Join Date: Dec 2009
Location: Southern California
What you are describing to me is a horse that has no emotional control at the lope. There are so many things you could do with this horse to quiet her down. There is the calm down cue, rating your speed, control of the hips and shoulders and tons of work on emotional control. The horse that is running away is not softening to the bit and waiting on the rider. You need to ride more specifically and consistently.
So here is the calm down cue as I teach it:
There is a secret button on your horse like a light switch that you can uncover and use whenever your horse is getting scared or excited in order to help calm him down. Once you install this cue on your horse you will be able to help him cope with preshow jitters or calm him down when leading him past an unruly horse in turn out.
Now we are not talking about getting your horse to hold his poll level to the withers or even 4" below the withers. In order to get the cue taught correctly we need the horse to think he is taking his nose to the dirt and in fact we will ask him to do just that in the beginning. We also want the horse to hold his head at the elevation asked for until we ask him to bring it up. It is not a quick jerk down and then back up again.
This is also the cue that is used to minimize rearing as well as jigging. It is possible to over work the horse with his head down below his withers and cause his front end to get too heavy, so once the horse has demonstrated that he has mastered the lesson we will only use it when needed or the horse needs a refresher lesson.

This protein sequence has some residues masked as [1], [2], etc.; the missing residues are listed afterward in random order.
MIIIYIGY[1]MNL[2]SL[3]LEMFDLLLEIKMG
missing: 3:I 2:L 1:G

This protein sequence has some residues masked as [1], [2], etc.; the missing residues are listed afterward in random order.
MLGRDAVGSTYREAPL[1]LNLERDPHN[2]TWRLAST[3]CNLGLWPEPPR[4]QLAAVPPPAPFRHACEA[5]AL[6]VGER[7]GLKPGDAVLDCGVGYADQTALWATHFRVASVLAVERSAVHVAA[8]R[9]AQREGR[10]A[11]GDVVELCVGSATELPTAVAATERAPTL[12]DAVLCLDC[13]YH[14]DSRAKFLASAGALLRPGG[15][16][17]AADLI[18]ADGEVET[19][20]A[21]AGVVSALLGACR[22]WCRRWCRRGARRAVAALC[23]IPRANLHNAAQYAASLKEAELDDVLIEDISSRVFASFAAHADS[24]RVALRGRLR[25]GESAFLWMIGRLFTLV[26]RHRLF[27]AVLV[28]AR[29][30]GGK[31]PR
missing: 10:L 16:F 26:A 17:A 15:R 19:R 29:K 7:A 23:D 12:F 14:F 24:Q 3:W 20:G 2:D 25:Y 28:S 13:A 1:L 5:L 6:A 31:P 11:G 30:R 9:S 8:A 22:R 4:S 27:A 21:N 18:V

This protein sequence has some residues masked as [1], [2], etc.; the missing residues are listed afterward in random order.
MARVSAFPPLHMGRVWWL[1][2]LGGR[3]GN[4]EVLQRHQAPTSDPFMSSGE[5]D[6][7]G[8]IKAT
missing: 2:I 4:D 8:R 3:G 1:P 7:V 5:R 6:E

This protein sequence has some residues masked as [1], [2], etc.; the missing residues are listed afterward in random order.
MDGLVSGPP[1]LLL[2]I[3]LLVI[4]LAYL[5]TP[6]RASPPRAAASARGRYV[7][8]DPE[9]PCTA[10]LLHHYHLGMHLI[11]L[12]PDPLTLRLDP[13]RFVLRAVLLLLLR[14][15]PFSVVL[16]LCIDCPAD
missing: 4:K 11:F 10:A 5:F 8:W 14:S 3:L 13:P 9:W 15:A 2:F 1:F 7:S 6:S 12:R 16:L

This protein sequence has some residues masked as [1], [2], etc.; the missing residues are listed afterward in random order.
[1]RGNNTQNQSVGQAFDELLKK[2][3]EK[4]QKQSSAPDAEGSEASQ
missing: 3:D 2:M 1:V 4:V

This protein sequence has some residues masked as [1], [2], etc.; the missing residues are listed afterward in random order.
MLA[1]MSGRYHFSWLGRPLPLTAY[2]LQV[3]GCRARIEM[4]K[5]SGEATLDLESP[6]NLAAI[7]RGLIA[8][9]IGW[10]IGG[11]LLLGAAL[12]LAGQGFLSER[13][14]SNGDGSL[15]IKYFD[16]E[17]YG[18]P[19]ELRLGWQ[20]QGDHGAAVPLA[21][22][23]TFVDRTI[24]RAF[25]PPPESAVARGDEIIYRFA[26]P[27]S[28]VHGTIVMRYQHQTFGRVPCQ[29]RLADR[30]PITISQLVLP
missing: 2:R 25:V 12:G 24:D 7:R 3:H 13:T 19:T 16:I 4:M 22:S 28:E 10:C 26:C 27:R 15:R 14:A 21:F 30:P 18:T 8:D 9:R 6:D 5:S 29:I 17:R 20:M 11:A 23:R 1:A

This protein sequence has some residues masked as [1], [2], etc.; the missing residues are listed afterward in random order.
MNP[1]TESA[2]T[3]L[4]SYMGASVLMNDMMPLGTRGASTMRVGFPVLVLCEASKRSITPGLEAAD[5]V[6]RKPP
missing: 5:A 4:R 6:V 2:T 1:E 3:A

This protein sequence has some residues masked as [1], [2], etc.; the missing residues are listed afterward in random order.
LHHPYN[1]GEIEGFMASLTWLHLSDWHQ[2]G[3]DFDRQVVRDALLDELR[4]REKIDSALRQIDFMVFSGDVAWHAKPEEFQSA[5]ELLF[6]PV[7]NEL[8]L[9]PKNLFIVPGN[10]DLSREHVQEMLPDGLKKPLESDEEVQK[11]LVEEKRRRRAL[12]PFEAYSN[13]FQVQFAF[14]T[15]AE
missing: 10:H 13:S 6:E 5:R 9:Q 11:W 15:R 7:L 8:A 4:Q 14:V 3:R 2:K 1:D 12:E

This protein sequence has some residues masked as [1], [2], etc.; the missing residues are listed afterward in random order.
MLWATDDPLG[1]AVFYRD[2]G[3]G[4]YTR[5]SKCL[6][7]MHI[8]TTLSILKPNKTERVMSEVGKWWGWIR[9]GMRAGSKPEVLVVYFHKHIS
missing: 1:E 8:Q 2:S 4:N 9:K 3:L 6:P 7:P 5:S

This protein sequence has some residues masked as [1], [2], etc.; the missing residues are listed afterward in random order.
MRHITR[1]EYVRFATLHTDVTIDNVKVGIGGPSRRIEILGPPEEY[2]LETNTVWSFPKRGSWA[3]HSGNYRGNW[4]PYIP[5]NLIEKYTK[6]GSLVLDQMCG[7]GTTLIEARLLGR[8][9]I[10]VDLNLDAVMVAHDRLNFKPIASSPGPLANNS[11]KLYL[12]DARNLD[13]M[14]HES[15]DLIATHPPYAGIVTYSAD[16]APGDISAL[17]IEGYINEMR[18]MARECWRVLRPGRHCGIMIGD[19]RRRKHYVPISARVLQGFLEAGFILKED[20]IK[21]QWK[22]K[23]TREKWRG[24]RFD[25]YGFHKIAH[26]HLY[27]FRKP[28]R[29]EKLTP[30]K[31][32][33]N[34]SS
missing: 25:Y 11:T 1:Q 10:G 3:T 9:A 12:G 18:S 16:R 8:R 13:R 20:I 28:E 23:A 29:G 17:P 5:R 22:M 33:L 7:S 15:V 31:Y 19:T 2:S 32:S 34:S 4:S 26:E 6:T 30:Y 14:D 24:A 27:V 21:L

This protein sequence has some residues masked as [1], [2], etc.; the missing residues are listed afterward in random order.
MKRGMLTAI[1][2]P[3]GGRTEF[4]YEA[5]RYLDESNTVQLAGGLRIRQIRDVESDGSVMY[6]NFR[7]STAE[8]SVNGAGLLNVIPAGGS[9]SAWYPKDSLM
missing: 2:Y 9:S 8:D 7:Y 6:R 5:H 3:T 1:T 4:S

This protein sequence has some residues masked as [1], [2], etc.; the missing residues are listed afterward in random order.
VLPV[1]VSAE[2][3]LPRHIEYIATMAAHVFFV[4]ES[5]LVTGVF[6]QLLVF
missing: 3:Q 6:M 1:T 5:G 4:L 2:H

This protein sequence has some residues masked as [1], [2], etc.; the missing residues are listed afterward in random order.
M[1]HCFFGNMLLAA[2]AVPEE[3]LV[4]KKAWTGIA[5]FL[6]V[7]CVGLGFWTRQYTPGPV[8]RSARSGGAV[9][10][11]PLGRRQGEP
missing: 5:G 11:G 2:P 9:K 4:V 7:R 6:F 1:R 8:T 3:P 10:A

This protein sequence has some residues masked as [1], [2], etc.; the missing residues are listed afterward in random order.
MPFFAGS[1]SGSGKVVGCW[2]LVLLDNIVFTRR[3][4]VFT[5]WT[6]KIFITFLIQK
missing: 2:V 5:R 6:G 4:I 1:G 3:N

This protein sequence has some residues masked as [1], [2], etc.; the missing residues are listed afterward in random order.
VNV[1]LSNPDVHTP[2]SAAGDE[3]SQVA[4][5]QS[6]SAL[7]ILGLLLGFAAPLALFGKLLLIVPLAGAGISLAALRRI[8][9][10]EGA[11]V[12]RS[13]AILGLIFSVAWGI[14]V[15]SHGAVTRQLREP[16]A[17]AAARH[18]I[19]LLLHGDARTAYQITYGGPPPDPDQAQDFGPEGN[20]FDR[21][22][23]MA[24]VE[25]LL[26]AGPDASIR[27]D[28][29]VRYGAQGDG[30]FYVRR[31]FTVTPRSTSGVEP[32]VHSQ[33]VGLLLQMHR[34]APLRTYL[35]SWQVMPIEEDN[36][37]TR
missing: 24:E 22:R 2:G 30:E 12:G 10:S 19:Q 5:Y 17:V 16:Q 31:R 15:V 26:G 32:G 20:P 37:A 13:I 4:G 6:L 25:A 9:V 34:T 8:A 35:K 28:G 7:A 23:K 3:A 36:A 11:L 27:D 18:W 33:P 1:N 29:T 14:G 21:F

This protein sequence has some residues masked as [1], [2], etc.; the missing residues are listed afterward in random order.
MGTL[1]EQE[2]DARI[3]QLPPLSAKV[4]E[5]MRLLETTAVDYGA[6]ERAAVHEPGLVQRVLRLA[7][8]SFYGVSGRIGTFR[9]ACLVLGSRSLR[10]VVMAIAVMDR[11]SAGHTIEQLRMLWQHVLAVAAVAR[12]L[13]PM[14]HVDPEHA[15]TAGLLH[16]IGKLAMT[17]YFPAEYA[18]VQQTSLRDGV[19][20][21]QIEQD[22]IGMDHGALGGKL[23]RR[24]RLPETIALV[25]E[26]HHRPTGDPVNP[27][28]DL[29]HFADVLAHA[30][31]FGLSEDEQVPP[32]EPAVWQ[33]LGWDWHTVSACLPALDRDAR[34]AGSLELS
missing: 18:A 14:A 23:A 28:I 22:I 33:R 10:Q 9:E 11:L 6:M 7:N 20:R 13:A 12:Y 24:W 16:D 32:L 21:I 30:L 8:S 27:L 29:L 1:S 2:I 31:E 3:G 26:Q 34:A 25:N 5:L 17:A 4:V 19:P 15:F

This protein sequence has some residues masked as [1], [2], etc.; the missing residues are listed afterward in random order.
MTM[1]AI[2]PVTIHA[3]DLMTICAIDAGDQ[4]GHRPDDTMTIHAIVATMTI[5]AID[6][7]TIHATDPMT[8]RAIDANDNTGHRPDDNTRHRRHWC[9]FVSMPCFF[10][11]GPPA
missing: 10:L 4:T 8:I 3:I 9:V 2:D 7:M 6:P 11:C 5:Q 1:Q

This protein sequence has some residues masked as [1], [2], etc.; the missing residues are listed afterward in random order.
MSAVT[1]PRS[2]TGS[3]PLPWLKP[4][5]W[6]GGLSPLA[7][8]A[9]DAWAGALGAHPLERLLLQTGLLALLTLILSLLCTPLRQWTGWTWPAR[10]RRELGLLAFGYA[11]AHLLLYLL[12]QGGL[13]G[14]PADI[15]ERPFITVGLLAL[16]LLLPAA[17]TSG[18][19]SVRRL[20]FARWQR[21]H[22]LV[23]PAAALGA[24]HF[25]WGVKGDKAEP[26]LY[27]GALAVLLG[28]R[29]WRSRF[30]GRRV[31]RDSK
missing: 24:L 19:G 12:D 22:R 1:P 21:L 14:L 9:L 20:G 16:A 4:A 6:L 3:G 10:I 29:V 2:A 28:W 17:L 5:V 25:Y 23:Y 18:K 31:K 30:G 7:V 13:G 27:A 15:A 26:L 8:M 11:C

You can begin on the ground using your hand on the poll, a lead rope at the poll, halter and lead rope or a full check snaffle bridle with continuous round rope reins. You can also teach this from the saddle with the bridle. The direction of the pressure will be different from the ground then the saddle, but everything else is the same.
You will start with applying pressure to the poll, upward from the saddle and downward from the ground. You are not trying to move the horse's head, that's his job, you are just putting enough pressure on the horse to motivate him to change. As soon as the head travels in the downward direction, immediately release the rein. Continue the pressure release until the nose gets to the ground. If when you add pressure the nose goes any direction but down, keep the pressure the same and watch for the downward movement. This is a head down cue not a put your head here cue.
Once the horse is consistent with lowering his head down to the ground, raise the emotion. Move, jump, something to cause the horse to raise his head and then immediately apply the rein and have him take it down again. This is the only cue we will make a demand cue. No matter what, the horse takes the head down. It also becomes the first thing the horse does in the saddle when you apply pressure. We are teaching him to always guess down first.
When you go to the saddle, the cue direction will be different so there will be some learning, but it should go fast. When getting to the last 6" to the ground you will want the horse to pull the rein when he goes to the ground. This is the only time and place the horse is allowed to pull and needs to to get to the ground.
After the standstill, work it at the walk until the horse will keep his head down until you ask him to raise it. You ask him to raise it by releasing the rein on the up instead of down. Next move to the trot and then the lope. Don't take his nose to the ground at the lope as he could trip, just pick a low elevation and work on it until he leaves it there.
Again, this is the calm down cue we are working. Once the horse understands we will only take the nose to the ground if he shows signs of not understanding.